Cook County Commissioner Larry Suffredin is offering taxpayers help from his staff in filing appeals of property tax assessments.

Homeowners who missed the deadline for filing appeals this year for 2007 assessments will have an opportunity to appeal their 2008 assessment next year.

Suffredin says taxpayers have three arguments upon which to base an appeal:

  • Uniformity: The assessed value of your property is not in line with other similar properties in your neighborhood.
  • Over-Valuation: The proposed assessed valuation of your property is higher than its actual value.
  • Property Description Error: There is an error in the description of your property that adversely effects the proposed assessed valuation of your property.

Uniformity is the most common basis for an appeal.

The Board of Review has not yet announced when the filing period for 2008 will open, but filing dates will be posted on the board’s website and on Suffredin’s website.

Suffredin says that for now, taxpayers should check their tax bills to make sure they are receiving all the exemptions allowed.

  • If you live in the house for which you are paying taxes, you should receive a Homeowner Exemption.
  • If you were 65 years old or older in 2007, you should receive the Senior Citizen Exemption.
  • If your household income was less than $50,000 and you or your spouse was 65 years old or older in 2007, you should have applied for the Senior Freeze Exemption.

Four new exemptions also are available for those who qualify. They are:

The Disabled Persons Exemption. A $2,000 reduction in the equalized assessed value of your property is available if you were disabled during the assessment year (2007), are the owner of the property and occupied it as your principal residence as of 1/1/2007, and were liable for the payment for the taxes.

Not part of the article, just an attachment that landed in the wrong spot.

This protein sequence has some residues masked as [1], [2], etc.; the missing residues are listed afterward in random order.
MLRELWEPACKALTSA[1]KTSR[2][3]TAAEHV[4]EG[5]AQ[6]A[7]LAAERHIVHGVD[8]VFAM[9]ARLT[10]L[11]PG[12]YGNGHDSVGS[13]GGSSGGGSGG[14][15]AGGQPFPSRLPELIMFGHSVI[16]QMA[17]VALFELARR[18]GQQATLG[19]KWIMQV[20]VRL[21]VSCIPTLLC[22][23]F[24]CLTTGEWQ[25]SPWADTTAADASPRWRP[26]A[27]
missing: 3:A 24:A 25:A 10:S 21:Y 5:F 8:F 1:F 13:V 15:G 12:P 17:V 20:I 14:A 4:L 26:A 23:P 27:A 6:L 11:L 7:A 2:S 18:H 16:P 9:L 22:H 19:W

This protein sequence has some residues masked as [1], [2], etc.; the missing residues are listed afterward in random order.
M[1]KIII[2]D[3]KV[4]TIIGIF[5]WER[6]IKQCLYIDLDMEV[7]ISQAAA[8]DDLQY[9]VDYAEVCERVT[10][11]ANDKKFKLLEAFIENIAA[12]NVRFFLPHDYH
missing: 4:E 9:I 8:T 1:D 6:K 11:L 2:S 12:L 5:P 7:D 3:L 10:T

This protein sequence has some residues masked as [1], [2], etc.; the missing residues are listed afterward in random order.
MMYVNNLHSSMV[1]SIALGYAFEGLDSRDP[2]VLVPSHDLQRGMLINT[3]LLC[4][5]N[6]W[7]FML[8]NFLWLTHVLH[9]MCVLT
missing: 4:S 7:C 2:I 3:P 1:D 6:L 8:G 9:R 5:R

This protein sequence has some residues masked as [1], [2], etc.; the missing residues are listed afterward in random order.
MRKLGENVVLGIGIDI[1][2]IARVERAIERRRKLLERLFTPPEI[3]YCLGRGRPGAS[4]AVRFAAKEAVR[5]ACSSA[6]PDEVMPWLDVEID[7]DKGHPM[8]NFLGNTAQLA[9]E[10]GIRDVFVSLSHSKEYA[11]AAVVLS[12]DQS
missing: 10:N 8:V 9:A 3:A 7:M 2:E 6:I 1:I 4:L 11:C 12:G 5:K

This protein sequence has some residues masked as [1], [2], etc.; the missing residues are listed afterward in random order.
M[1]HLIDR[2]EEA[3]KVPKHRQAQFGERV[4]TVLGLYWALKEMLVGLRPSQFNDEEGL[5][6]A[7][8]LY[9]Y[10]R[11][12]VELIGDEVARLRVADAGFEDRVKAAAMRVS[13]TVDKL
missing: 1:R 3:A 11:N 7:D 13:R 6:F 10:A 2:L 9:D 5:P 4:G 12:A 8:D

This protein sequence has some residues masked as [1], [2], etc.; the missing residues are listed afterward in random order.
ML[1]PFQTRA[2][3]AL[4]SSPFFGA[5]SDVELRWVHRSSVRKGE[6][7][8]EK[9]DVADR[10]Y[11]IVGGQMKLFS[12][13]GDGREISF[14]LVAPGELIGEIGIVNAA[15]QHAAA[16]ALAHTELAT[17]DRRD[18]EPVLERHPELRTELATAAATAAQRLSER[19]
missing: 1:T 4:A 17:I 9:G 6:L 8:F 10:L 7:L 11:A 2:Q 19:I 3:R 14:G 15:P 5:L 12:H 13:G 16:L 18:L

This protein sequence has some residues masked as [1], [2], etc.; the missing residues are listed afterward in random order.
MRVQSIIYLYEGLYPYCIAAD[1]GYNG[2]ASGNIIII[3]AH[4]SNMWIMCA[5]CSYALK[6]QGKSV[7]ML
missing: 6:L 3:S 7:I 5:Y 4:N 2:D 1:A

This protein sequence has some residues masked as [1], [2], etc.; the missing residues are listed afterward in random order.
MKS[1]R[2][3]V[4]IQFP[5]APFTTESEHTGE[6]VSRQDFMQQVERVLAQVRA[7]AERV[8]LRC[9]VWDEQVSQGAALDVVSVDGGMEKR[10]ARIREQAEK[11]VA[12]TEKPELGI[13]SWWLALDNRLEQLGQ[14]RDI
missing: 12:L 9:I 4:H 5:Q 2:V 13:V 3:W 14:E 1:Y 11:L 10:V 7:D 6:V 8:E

The Disabled Veteran’s Standard Homeowner Exemption. A disabled veteran or the veteran’s surviving spouse can receive an annual reduction in the equalized assessed value on their primary residence of up to $5,000, depending on the extent of the disability and the value of the home.

The Long Time Occupant Exemption. This is available to owners who have occupied their residence since Jan. 1, 1997, have a total household income of $100,000 or less, and whose assessment increase exceeded the maximum exemption amounts set by the state legislature. The maximum exemption amount is $33,000. Eligibility notices for the Long Term Occupant Exemption have been sent to all Cook County property owners who meet the criteria. Contact the Assessor’s Office if you think you qualify for this exemption and did not receive an eligibility notice.

The Returning Veteran’s Homeowner Exemption. A one-time $5,000 reduction in the equalized assessed value of the veteran’s principal residence available for the taxable year that the veteran returns from active duty in an armed conflict involving the United States. The veteran must own and occupy the property on Jan. 1 of the assessment year and it must have been the veteran’s principal residence prior to departing for active duty.

More information on the above exemptions is available on the Assessor’s website.

To request assistance from Commissioner Suffredin’s staff, call 847-864-1209.

Bill Smith is the editor and publisher of Evanston Now.

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